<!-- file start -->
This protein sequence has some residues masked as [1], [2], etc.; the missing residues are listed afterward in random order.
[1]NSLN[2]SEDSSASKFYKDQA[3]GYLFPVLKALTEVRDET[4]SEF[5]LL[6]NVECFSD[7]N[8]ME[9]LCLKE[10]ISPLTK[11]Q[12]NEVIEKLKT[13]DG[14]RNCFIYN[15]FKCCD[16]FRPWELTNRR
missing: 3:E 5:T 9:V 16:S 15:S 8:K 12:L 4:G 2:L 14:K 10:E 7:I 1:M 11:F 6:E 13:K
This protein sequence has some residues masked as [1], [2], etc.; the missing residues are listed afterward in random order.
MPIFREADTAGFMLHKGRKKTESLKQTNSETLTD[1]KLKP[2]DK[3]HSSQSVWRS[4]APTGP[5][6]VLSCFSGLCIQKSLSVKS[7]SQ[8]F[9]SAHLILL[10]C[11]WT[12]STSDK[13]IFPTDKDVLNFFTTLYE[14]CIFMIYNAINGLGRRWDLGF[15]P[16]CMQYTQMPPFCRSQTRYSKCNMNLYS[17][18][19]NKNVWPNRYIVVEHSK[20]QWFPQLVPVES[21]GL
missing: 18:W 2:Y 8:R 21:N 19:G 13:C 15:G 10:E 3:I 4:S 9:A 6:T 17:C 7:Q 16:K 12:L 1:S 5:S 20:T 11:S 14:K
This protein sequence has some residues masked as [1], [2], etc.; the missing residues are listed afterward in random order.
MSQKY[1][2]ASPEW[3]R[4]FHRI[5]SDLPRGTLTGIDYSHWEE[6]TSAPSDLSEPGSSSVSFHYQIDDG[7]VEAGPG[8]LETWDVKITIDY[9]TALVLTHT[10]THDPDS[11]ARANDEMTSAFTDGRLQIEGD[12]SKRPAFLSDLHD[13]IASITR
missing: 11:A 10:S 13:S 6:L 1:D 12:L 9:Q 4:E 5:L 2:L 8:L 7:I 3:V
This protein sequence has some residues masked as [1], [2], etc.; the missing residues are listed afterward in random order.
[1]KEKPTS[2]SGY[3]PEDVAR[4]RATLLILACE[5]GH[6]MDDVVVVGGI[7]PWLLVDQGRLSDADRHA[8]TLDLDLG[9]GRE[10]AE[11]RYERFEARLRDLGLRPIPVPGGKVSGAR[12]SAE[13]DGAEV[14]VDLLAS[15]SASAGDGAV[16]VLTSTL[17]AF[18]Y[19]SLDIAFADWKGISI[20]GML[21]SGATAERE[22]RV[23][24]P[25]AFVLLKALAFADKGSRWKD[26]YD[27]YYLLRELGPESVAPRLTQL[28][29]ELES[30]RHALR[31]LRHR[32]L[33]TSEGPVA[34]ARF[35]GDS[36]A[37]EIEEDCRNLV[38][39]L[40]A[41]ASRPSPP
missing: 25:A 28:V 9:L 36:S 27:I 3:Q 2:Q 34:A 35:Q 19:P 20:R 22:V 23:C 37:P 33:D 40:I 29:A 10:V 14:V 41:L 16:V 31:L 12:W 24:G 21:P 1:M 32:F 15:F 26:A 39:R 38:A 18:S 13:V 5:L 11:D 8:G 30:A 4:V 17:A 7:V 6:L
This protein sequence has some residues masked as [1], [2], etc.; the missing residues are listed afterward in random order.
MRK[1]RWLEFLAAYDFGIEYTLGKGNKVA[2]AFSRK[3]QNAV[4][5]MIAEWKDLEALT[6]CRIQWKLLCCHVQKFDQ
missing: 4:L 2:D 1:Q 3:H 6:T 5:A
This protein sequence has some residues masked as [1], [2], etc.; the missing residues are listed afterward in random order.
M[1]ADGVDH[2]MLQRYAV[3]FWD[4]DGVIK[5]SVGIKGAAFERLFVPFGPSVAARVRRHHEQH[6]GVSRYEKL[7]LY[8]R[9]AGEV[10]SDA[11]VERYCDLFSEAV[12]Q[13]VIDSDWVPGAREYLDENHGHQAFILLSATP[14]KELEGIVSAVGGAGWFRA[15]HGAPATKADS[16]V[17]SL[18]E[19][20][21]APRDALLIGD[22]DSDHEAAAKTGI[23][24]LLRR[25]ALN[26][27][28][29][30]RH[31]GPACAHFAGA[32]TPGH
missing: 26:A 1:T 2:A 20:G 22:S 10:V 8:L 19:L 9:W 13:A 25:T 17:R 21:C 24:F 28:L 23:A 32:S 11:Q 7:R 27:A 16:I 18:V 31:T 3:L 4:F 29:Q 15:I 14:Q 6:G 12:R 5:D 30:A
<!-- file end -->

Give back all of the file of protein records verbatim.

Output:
This protein sequence has some residues masked as [1], [2], etc.; the missing residues are listed afterward in random order.
[1]NSLN[2]SEDSSASKFYKDQA[3]GYLFPVLKALTEVRDET[4]SEF[5]LL[6]NVECFSD[7]N[8]ME[9]LCLKE[10]ISPLTK[11]Q[12]NEVIEKLKT[13]DG[14]RNCFIYN[15]FKCCD[16]FRPWELTNRR
missing: 3:E 5:T 9:V 16:S 15:S 8:K 12:L 4:G 2:L 14:K 10:E 7:I 1:M 11:F 6:E 13:K
This protein sequence has some residues masked as [1], [2], etc.; the missing residues are listed afterward in random order.
MPIFREADTAGFMLHKGRKKTESLKQTNSETLTD[1]KLKP[2]DK[3]HSSQSVWRS[4]APTGP[5][6]VLSCFSGLCIQKSLSVKS[7]SQ[8]F[9]SAHLILL[10]C[11]WT[12]STSDK[13]IFPTDKDVLNFFTTLYE[14]CIFMIYNAINGLGRRWDLGF[15]P[16]CMQYTQMPPFCRSQTRYSKCNMNLYS[17][18][19]NKNVWPNRYIVVEHSK[20]QWFPQLVPVES[21]GL
missing: 18:W 2:Y 8:R 21:N 19:G 13:C 15:G 10:E 3:I 4:S 9:A 6:T 17:C 7:Q 16:K 12:L 1:S 5:S 20:T 11:S 14:K
This protein sequence has some residues masked as [1], [2], etc.; the missing residues are listed afterward in random order.
MSQKY[1][2]ASPEW[3]R[4]FHRI[5]SDLPRGTLTGIDYSHWEE[6]TSAPSDLSEPGSSSVSFHYQIDDG[7]VEAGPG[8]LETWDVKITIDY[9]TALVLTHT[10]THDPDS[11]ARANDEMTSAFTDGRLQIEGD[12]SKRPAFLSDLHD[13]IASITR
missing: 11:A 10:S 13:S 6:L 1:D 12:L 9:Q 4:E 5:L 2:L 8:L 7:I 3:V
This protein sequence has some residues masked as [1], [2], etc.; the missing residues are listed afterward in random order.
[1]KEKPTS[2]SGY[3]PEDVAR[4]RATLLILACE[5]GH[6]MDDVVVVGGI[7]PWLLVDQGRLSDADRHA[8]TLDLDLG[9]GRE[10]AE[11]RYERFEARLRDLGLRPIPVPGGKVSGAR[12]SAE[13]DGAEV[14]VDLLAS[15]SASAGDGAV[16]VLTSTL[17]AF[18]Y[19]SLDIAFADWKGISI[20]GML[21]SGATAERE[22]RV[23][24]P[25]AFVLLKALAFADKGSRWKD[26]YD[27]YYLLRELGPESVAPRLTQL[28][29]ELES[30]RHALR[31]LRHR[32]L[33]TSEGPVA[34]ARF[35]GDS[36]A[37]EIEEDCRNLV[38][39]L[40]A[41]ASRPSPP
missing: 25:A 28:V 9:L 36:S 27:I 3:Q 2:Q 34:A 35:Q 19:P 20:R 22:V 23:C 37:P 33:D 40:I 29:A 10:V 14:V 41:L 16:V 31:L 12:W 24:G 21:P 1:M 32:F 15:F 26:A 39:R 38:A 18:S 13:V 5:L 11:D 8:G 30:A 4:V 17:A 7:V 6:L
This protein sequence has some residues masked as [1], [2], etc.; the missing residues are listed afterward in random order.
MRK[1]RWLEFLAAYDFGIEYTLGKGNKVA[2]AFSRK[3]QNAV[4][5]MIAEWKDLEALT[6]CRIQWKLLCCHVQKFDQ
missing: 4:L 2:D 1:Q 3:H 6:T 5:A
This protein sequence has some residues masked as [1], [2], etc.; the missing residues are listed afterward in random order.
M[1]ADGVDH[2]MLQRYAV[3]FWD[4]DGVIK[5]SVGIKGAAFERLFVPFGPSVAARVRRHHEQH[6]GVSRYEKL[7]LY[8]R[9]AGEV[10]SDA[11]VERYCDLFSEAV[12]Q[13]VIDSDWVPGAREYLDENHGHQAFILLSATP[14]KELEGIVSAVGGAGWFRA[15]HGAPATKADS[16]V[17]SL[18]E[19][20][21]APRDALLIGD[22]DSDHEAAAKTGI[23][24]LLRR[25]ALN[26][27][28][29][30]RH[31]GPACAHFAGA[32]TPGH
missing: 26:A 1:T 2:A 20:G 22:S 10:V 8:L 19:L 9:W 13:A 25:T 17:R 21:C 24:F 28:L 23:A 32:S 11:Q 7:R 27:A 16:I 18:V 31:T 3:L 4:F 29:Q 15:I 14:Q 6:G 12:R 5:D 30:A